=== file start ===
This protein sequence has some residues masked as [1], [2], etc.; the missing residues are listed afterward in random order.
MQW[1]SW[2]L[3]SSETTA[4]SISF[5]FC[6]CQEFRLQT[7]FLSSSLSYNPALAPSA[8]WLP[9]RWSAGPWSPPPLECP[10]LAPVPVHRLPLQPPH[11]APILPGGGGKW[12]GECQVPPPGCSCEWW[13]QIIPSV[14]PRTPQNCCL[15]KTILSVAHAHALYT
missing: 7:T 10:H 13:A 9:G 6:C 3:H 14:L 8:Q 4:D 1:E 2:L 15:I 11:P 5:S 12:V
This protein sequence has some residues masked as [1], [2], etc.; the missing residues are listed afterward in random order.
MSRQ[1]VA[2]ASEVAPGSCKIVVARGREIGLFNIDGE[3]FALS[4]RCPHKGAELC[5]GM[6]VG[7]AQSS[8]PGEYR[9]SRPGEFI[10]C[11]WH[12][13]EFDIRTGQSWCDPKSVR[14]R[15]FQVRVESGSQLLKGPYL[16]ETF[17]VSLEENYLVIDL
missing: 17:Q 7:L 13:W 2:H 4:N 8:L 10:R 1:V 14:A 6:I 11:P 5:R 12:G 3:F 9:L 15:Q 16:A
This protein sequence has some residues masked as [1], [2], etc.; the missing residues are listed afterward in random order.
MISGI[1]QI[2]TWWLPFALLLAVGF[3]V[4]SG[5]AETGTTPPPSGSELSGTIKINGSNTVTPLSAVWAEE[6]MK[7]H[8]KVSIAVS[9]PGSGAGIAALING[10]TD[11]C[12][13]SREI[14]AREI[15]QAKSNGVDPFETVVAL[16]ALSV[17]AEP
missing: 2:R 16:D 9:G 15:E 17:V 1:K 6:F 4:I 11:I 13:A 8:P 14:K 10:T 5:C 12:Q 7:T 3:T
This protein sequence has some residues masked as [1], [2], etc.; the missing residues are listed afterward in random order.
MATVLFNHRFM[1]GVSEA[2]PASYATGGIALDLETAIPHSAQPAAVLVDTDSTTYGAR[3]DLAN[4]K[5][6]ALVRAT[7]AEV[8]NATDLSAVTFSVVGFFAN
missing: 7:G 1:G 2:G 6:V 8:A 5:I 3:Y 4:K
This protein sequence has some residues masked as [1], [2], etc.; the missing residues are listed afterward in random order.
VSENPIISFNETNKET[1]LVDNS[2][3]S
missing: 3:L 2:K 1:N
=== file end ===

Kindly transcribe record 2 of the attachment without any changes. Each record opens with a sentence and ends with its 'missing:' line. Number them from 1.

This protein sequence has some residues masked as [1], [2], etc.; the missing residues are listed afterward in random order.
MSRQ[1]VA[2]ASEVAPGSCKIVVARGREIGLFNIDGE[3]FALS[4]RCPHKGAELC[5]GM[6]VG[7]AQSS[8]PGEYR[9]SRPGEFI[10]C[11]WH[12][13]EFDIRTGQSWCDPKSVR[14]R[15]FQVRVESGSQLLKGPYL[16]ETF[17]VSLEENYLVIDL
missing: 17:Q 7:L 13:W 2:H 4:N 8:L 10:R 1:V 14:A 6:I 11:P 5:R 12:G 3:F 9:L 15:Q 16:A